Some of them lived to reach water, but only to meet death in another shape, for many got bogged and were unable to extricate themselves. Almost a whole team of bullocks perished in this way in one place, and many more were afterwards discovered which had met a similar fate. It was about 1 o’clock in the day when’ the fire reached Mr. Patton ‘s farm. Some burning leaves blew across from the tree tops and set fire to the stacks of corn, and after that everything went off quickly. Five hundred bushels of wheat had been threshed in the barn, and a dray was ready loaded to send some to Kilmore, but in a few moments not a vestige remained of the barn, the wheat, or the dray. Just as the dwelling house caught fire, a cotiple of horses walked through from back to front. They belonged to the carrier before referred to, and were evidently stupefied with the smoke and heat. One went and laid down beside the blazing wheat-stack, where his charred remains were afterwards found, and the other was burned to death in the stockyard. After leaving their homestead, Mr. Patton’s family sought shelter, a couple of miles farther down, at an hotel belonging to Mr Heffernan, which was then in the course of erection. Many other families, also burned out of house and home, be took themselves to this refuge, the strong brick walls, though not much above 4ft. high, forming a perfect safeguard against the burning leaves and red-hot cinders which ever and anon fell around them.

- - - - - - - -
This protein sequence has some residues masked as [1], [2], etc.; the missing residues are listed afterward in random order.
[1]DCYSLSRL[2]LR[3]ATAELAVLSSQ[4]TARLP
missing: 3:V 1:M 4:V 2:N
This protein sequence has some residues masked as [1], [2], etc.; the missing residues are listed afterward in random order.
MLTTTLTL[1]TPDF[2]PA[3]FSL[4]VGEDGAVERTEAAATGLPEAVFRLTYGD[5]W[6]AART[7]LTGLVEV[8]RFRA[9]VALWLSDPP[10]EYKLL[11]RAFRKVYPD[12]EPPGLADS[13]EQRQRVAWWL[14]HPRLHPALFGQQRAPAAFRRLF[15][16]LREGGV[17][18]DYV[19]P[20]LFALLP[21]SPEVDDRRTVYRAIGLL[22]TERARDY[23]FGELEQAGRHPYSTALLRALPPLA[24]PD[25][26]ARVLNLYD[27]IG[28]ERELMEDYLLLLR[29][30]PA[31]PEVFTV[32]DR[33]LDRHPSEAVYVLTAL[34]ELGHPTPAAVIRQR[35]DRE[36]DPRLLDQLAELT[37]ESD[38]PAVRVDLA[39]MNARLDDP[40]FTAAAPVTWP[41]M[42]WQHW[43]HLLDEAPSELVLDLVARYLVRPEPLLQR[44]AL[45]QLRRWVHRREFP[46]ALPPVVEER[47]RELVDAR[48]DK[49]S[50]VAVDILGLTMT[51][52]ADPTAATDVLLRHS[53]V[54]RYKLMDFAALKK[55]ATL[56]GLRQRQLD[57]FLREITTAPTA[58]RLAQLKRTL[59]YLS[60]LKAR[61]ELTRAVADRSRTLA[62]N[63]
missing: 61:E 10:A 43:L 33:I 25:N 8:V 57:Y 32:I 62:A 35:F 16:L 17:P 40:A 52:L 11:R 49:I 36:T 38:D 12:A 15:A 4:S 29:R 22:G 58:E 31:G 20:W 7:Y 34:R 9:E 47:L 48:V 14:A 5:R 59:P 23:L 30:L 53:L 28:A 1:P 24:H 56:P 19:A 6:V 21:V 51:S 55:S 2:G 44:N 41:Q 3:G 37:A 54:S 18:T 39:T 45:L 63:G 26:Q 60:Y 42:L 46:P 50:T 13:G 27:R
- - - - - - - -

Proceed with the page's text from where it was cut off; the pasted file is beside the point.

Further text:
About 8 o’clock in the day the heat was something dreadful, and the smoke almost suffocating. Man and beast gave in from sheer exhaustion. Birds dropped down from the trees, or fell while on wing, never to rise again. Wild and tame animals and reptiles emerged from their haunts, only to be driven back and burned, or meet the same fate in attempting to escape. Few, indeed, succeeded in getting away. All nature was convulsed, and for a whole day the demon of the bottomless pit reigned triumphantly. Some assert that the thermometer went as high as 200deg., while others say it was even hotter than that ; but, judging from my own experience amoungst bush fees, I should imagine it would be fully up to the above figure, if not beyond it.